‘Noise’ from North Stand disrupts large bands
By Andre Bagoo Monday, February 17 2014
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NORTH STAND RHYTHM SECTION: One of the many rhythm sections which provided music in the North Stand, between performances by the competing steel bands...
NOISY festivities from both the North Stand and the now infamous “Greens” yesterday resulted in complaints that they were hindering the Panorama semi-finals which was well underway at the Queen’s Park Savannah last night.
The problem appears to have started at the very start of the semi-final for the large steel-band category when the first band due to take the stage, Invaders, was about to perform at about 5.05pm.
The Tragerete Road, Woodbrook band, was all set to play its arrangement of Roland “Rembunction” Yearwood’s “Jam It” when things seemed to turn sour. A dull, low, but clearly audible thudding sound could be heard.
An MC at the competition said the band was ready to start but noisy tassa from the North Stand was hindering this. However, after patrons informed the MC that the noise was actually the bass from the music being played at the Greens – to the West – the MC corrected this.
“Forgive us North Stand,” he said. “The sound is actually coming from the Greens. We’ll just wait for that to calm down.” They had to wait for about three minutes. Valley Harps went on to bring the house down, earning loud cheers from both the Grand Stand and the North Stand for their rendition of Michelle Huggins-Watts’ arrangement of the popular soca Happiest Man Alive by Machel Montano.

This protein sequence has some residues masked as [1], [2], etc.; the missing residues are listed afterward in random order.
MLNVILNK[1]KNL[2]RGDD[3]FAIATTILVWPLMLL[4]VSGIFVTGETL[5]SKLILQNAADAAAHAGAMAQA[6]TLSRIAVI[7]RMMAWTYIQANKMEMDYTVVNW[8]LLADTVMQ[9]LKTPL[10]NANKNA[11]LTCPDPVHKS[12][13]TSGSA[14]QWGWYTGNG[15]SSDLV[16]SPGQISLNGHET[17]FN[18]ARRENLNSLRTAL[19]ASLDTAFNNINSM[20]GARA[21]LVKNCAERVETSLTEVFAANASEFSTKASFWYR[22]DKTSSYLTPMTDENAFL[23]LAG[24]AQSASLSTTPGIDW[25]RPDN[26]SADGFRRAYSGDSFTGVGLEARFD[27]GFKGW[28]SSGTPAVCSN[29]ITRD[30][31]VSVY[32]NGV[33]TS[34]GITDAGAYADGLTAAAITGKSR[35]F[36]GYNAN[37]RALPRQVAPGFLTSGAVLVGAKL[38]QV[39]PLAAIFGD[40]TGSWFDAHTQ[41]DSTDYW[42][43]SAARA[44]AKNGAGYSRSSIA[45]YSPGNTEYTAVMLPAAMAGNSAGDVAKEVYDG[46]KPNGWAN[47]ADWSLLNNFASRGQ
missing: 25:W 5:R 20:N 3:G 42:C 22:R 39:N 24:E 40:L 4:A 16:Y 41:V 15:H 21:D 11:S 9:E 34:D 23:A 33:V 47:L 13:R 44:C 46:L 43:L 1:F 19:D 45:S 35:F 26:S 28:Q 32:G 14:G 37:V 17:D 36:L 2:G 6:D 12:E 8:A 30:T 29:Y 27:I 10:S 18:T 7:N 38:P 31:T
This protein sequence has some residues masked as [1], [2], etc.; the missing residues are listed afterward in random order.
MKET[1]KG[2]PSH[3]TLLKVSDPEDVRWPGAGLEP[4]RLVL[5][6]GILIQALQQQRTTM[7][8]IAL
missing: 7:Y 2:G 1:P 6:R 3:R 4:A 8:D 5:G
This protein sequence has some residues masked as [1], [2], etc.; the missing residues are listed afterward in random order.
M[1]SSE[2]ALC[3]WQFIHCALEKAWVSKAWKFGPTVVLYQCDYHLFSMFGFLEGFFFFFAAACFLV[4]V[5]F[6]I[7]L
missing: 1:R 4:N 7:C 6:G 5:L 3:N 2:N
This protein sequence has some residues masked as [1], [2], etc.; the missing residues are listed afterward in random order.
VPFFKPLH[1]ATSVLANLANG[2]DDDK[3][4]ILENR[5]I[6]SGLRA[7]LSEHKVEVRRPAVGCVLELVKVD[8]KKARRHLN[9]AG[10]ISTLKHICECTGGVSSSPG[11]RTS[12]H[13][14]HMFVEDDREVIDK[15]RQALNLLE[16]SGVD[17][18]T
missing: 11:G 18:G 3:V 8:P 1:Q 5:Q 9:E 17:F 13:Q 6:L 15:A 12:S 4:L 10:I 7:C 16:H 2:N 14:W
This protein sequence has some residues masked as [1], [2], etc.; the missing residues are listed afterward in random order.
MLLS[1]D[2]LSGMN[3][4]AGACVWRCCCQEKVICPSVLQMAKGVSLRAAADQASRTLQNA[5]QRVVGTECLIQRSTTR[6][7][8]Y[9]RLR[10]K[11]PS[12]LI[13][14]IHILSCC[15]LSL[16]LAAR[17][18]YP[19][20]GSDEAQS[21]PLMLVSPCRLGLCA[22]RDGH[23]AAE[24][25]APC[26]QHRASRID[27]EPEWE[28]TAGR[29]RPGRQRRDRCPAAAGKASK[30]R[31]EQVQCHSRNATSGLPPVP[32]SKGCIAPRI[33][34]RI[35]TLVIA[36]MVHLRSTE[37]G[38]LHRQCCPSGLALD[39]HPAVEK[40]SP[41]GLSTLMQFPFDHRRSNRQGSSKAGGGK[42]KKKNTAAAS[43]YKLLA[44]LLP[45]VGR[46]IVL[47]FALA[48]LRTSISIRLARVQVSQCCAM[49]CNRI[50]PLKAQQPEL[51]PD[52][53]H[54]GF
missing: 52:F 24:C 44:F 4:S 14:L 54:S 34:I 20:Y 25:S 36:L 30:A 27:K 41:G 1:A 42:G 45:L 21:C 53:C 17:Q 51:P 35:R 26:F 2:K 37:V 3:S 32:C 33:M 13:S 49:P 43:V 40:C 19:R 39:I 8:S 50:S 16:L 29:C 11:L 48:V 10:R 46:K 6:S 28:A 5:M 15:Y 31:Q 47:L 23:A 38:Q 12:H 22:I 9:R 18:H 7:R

However, when the second band, Tropical Angel Harps, came on and began its performance of Winston “De Fosto” Scarborough’s “In De Minor”, the same noise could be heard. The band played on, and there was no remark from the MC.
But as the sun began to set and the revelry began to reach new highs at the North Stand, there was once more a call for order.
Desperados was due to perform at 6pm when they too were asked to wait until the noise – this time identified as tassa drumming from the North Stand – dissipated. The MC asked the North Stand to tone it down. It wasn’t clear that this was going to happen and so the show went on. Despers went on to perform for 7 minutes and 35 seconds, earning plaudits for Superblue’s “Spankin”.
The North Stand was yesterday packed, almost to capacity. Even President Anthony Thomas Aquinas Carmona turned up with his security detail (Minister of National Security Gary Griffith was spotted behind the stand at one point). There was tassa, and patrons enjoyed music played by the DJ between performances. A sign that the ruction was getting heavy came when the North Stand almost exploded after the Valley Harps, from Morne Coco Road, Petit Valley, took to the stage at the end of the medium-steelband category.
Over at the Greens, which was a good distance to the west of the North Stand and Grand Stand, there was a high degree of activity. Though the much discussed pool party seemed to have not made a splash (at about 4 pm patrons said the pool was still empty), young people came in droves. There were different sections with different sponsors, playing their own music. Somewhere in between the crowd were monitors playing pan. But the vibe was, in fact, more akin to a big fete married with a beach-party.
However, there was a major hitch at the entrance point, with only one set of gates being used for both entrance and exit of patrons. Persons wanting to exit were, at one stage, asked to wait, provoking cries of, “what? This is prison?” Tickets with barcodes had to be scanned and photographs of each patron were also uploaded upon both entry and exit.
There were hundreds of “scalpers” on the outskirts of the event at the Savannah, offering last minute tickets to anyone who happened to be walking in. As expected, things were relatively sedate in the Grand Stand, with many taking in the music, seated in their chairs wearing caps and visors.
Efforts to contact PanTrinbago president Keith Diaz last night were unsuccessful. When the Greens was first introduced a few years ago, there were complaints that noise from the event was interrupting the Panorama competition. In later years, however, organisers said they had worked out how to rectify the problem.